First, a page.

On the new deluxe 30th anniversary edition of Cyndi Lauper’s debut, the everlastingly saucy supersmash She’s So Unusual, you can hear the “Work in Progress Rough Mix” of “Time After Time,” in which Lauper sings the song the way people have now for years, across the globe: by mumble-humming nonsense syllables until hitting the chorus. Of course, she probably hadn’t finalized (or memorized) the lyrics yet. We just can’t resist picking up that hard-wired melody, even when we need words scrolling across a karaoke screen to nail them.
To be fair, we all know the part of the verse that goes, “the second hand unwinds.” And if you read Jancee Dunn’s liner notes to this reissue—which comes as a single disc with three awful new remixes, a double disc with worthwhile demos and more, or a special edition with stickers, which can’t be as cool as the video of her opening the package up—you learn that “the second hand unwinds” was something her producer Rick Chertoff said when his watch went on the fritz. She’s So Unusual immortalized a number of things, from this opaque remark to a certain image of brazen, silly-sexy liberation.
Back on its actual anniversary in October, writer Maura Johnston broke down the genre-splicing, MTV-ready original album, which produced four top 5 hits (a record for a woman at the time), earned Lauper two Grammys (including Best New Artist), and eventually went platinum six times over, influencing artists from Karen O to Miley Cyrus. It’s Lauper herself—that unruly energy, those nutty outfits—who inspired so many ambitious rabble-rousers, of course, but that Lauper arguably only really existed in the space of She’s So Unusual. Her subsequent albums disappointed. “Turning far too soon toward self-parody, she became a figure about as radical and liberating as a Muppet,” one writer acidly described it in the Rolling Stone Album Guide. Reviewing her third album, the critic Robert Christgau went so far as to say, “How embarrassing to have placed hope in this woman.”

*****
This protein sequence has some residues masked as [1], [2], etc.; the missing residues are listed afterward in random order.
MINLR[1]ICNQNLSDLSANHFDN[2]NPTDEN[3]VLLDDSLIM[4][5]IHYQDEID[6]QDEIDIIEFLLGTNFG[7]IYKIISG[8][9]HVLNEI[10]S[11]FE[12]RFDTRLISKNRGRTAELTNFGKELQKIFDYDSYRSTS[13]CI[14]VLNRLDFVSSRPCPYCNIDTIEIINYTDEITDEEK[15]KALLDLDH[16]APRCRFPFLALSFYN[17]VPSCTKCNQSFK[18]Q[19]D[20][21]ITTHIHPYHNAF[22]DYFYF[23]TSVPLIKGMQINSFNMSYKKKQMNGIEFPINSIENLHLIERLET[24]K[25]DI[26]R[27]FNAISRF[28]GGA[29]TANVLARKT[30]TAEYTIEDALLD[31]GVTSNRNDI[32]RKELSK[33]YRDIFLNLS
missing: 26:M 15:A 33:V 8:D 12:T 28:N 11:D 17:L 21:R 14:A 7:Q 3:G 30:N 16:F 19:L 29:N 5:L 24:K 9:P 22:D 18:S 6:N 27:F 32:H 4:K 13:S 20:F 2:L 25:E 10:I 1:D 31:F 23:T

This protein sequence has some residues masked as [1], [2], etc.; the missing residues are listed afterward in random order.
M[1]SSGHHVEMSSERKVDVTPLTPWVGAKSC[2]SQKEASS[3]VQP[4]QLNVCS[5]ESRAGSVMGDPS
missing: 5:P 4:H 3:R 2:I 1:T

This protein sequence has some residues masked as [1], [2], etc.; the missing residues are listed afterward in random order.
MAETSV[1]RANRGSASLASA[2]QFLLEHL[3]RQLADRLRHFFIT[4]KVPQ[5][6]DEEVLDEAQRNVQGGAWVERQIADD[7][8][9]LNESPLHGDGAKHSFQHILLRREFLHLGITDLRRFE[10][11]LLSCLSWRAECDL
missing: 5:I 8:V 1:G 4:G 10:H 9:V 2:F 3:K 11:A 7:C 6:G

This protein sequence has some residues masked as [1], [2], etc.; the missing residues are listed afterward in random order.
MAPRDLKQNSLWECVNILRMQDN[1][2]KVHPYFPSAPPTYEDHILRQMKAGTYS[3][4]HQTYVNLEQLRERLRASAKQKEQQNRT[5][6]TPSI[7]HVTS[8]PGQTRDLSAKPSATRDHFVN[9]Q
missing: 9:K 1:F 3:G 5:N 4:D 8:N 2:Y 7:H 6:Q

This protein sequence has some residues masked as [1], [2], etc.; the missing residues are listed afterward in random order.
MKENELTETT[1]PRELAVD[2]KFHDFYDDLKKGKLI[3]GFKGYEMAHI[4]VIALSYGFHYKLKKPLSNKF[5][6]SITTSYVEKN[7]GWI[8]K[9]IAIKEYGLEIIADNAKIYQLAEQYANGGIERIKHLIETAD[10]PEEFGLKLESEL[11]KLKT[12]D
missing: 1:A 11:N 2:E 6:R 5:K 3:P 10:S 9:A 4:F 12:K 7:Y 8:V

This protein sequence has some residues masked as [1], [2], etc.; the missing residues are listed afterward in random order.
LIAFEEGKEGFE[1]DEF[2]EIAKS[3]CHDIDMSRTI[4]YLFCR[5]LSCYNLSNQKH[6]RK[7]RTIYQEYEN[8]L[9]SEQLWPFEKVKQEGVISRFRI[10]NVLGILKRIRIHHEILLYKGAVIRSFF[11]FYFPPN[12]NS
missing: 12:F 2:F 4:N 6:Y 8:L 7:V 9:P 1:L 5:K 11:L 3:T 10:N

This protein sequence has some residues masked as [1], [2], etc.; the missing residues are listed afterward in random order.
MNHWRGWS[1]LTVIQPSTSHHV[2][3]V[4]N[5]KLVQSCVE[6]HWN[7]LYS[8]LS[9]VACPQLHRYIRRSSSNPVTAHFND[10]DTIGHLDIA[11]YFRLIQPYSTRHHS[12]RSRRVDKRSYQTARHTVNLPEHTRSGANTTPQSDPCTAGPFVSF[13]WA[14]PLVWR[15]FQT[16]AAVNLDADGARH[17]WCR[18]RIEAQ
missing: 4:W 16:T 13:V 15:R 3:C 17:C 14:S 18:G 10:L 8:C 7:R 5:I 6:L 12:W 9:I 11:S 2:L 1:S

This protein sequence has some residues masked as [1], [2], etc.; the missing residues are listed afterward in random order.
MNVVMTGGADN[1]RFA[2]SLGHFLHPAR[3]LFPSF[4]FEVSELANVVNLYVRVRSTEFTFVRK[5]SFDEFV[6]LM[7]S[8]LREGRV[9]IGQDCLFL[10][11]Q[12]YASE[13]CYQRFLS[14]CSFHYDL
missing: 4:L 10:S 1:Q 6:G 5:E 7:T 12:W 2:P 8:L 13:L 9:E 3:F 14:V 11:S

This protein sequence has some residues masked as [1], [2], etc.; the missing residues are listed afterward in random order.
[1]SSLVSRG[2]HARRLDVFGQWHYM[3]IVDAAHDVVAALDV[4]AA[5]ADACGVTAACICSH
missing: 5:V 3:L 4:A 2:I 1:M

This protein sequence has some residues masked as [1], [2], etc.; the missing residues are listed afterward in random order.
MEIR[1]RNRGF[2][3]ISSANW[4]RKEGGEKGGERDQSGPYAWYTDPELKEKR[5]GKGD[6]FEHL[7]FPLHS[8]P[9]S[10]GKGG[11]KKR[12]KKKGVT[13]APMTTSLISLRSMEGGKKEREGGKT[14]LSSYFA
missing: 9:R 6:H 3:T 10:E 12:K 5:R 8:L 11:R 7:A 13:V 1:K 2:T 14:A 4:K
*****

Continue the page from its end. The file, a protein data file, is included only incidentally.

But Unusual’s hope springs eternal. (And Lauper herself is doing just fine, with her score for the Broadway musical Kinky Boots winning her accolades and new attention.) Lauper was 30 with one failed pop-rock band, Blue Angel, under her sash when she broke through. Madonna—25 and not exactly humble—had released her self-titled debut just a few months before. Madonna was seductive; Unusual was sassy. Unusual borrowed from the “trashy street sound” Lauper was hearing in NYC; Madonna updated disco as a means of transcending the downtown streets. Madonna was mounting an empire; Lauper captured an uncanny moment—a second hand unwinding.
The purest expression of this would be Lauper’s voice. If you listen to the Blue Angel single “Maybe He’ll Know,” you can hear her more green, exploring, in an almost operatic way, the outer range of a ’60s rock-chick holler. (As Dunn points out in the liners, Lauper’s got a four-octave range.) But when she introduces the bonus live version of the reggae track “Witness” in the new deluxe set, she sounds like Carol Kane using Elvis Costello as a ventriloquist dummy. She kicks off “Yeah Yeah” with a Yoko Ono-style ululation. This Noo Yawk accent we think of was in some way a bizarre invention that probably primed us all unconsciously for Sleater-Kinney and K-pop girl groups. But when she sailed in those upper ranges (“I will be wait-ting!”), Cyndi Lauper might’ve just broken free of history.
Watch Lauper talk about her range of influences—from Elvis to Joni Mitchell to the Specials—in this promo video provided to EW: